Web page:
Wednesday, December 2, 2009


How do you write about a famous person, major in shaping your life, shaping world history, as well as affecting what's happening to you and your world right now?

William Jefferson Clinton.

I voted for him when we were living in Redmond, Washington (during JC's few years in the television series, "Northern Exposure"). The look of Clinton, the sound of him -- he projected strength -- he was -- is -- articulate, knowledgeable, educated, not anti, but pro the social/political things that are important to me.

Education -- woman's right to choose -- racial equality -- compensating for the wrongs we've done in the past -- he was/is fighting to fix those things. Also gun control, religious freedom -- I can 't support someone who is preaching Jesus or their own belief in God.

I react to a politician the way I react to someone I happen to meet -- personally, instinctively -- liking them, trusting them, and sensing if they have power. I pull away -- if I sense anything odd, strange, too much, dangerous, wrongly seductive in that power.

Clinton is powerful, and like a good teacher with his ordered presentation of ideas, he's seductive, powerful. What Clinton says interests me, makes sense to me, doesn't require that I rush to join, or send money -- or do anything except listen and evaluate on my own.

Okay ... Clearly I like him, I like the look of him, and trust him. He has the ability to communicate with anybody, everybody. I love his spur of the moment sense of humor, his honesty, his ability to react to wherever he is, and whatever happens when he's speaking.

... "like" ... "love" ... all my superlatives... I'm aware that this is a paean, aware that all the admiring things I'm saying, I could be saying about Barack Obama.

Writing this, I shut out what's happened over the past year, in politics. We have a new form of political communication that utilizes high drama -- lies, shouting, invective, slanted reporting, distortion of actual events, deliberate misinformation.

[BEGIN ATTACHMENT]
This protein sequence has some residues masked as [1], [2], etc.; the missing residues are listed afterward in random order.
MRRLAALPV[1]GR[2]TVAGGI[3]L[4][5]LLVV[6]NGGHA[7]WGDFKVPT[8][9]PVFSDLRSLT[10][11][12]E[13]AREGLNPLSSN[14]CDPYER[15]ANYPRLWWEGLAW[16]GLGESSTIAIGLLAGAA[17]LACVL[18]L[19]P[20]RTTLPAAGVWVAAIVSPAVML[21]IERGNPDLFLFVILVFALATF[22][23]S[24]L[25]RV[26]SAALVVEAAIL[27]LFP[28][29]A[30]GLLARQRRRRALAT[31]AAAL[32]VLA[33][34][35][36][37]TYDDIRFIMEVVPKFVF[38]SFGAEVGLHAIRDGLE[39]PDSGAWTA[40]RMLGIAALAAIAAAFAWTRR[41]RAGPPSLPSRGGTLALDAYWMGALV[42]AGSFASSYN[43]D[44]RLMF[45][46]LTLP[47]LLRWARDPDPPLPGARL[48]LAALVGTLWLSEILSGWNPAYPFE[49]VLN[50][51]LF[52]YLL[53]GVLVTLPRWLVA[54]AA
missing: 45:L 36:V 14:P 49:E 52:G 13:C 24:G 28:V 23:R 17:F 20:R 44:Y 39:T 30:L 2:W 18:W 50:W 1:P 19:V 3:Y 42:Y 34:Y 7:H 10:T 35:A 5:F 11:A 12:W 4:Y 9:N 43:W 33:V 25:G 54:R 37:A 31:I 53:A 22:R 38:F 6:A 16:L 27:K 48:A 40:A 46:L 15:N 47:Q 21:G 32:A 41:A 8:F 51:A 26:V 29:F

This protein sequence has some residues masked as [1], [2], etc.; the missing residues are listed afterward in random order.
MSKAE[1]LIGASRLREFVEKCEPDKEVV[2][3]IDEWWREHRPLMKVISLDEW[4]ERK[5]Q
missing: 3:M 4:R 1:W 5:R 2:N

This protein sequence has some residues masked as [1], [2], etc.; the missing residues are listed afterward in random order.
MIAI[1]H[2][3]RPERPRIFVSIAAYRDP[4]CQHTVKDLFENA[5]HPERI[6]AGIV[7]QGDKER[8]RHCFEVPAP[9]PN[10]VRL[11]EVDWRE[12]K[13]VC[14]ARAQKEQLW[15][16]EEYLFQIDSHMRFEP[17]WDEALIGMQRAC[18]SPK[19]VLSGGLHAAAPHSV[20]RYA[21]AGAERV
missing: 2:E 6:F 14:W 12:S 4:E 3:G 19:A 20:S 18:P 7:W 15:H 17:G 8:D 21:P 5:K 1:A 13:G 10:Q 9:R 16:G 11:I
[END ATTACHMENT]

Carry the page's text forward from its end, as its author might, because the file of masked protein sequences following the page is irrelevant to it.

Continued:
Clinton hasn't bought into it. He handles it expertly.

His personal history -- womanizing, infidelities, the gory details that still echo from all the women who've come-out and told their stories -- Gennifer something, whats-her-name who sued him for making a pass in a hotel room, the specifics about his sexual doings with Monica Lewinsky – the 21 women Ken Starr, independent counsel, investigated – the "hundreds of women" a Washington Post reporter discussed in his book, "The Breach."

Nancy Gibbs' essay in a recent Time Magazine, about the "Other Bill Clinton who is leading the free world," helps me say what I want to say.

We need him. He's uniquely gifted, able to help us and people all over the world, to reach out, and help one another.

"Don't tread on me," is the motto on the Gadsden flag. During the American revolution it symbolized men fighting for freedom and independence.

Here's the seal on a $20 bill in 1778.

In 1775, an "American Guesser" (which historians think was Ben Franklin himself), wrote the Pennsylvania Journal, and said "The rattlesnake also has sharp eyes, and "may therefore be esteemed an emblem of vigilance." Furthermore, "... She never begins an attack, nor, when once engaged, ever surrenders. She is therefore an emblem of magnanimity and true courage ... she never wounds 'till she has generously given notice, even to her enemy, and cautioned him against the danger of treading on her."

Don't tread on William Jefferson Clinton.
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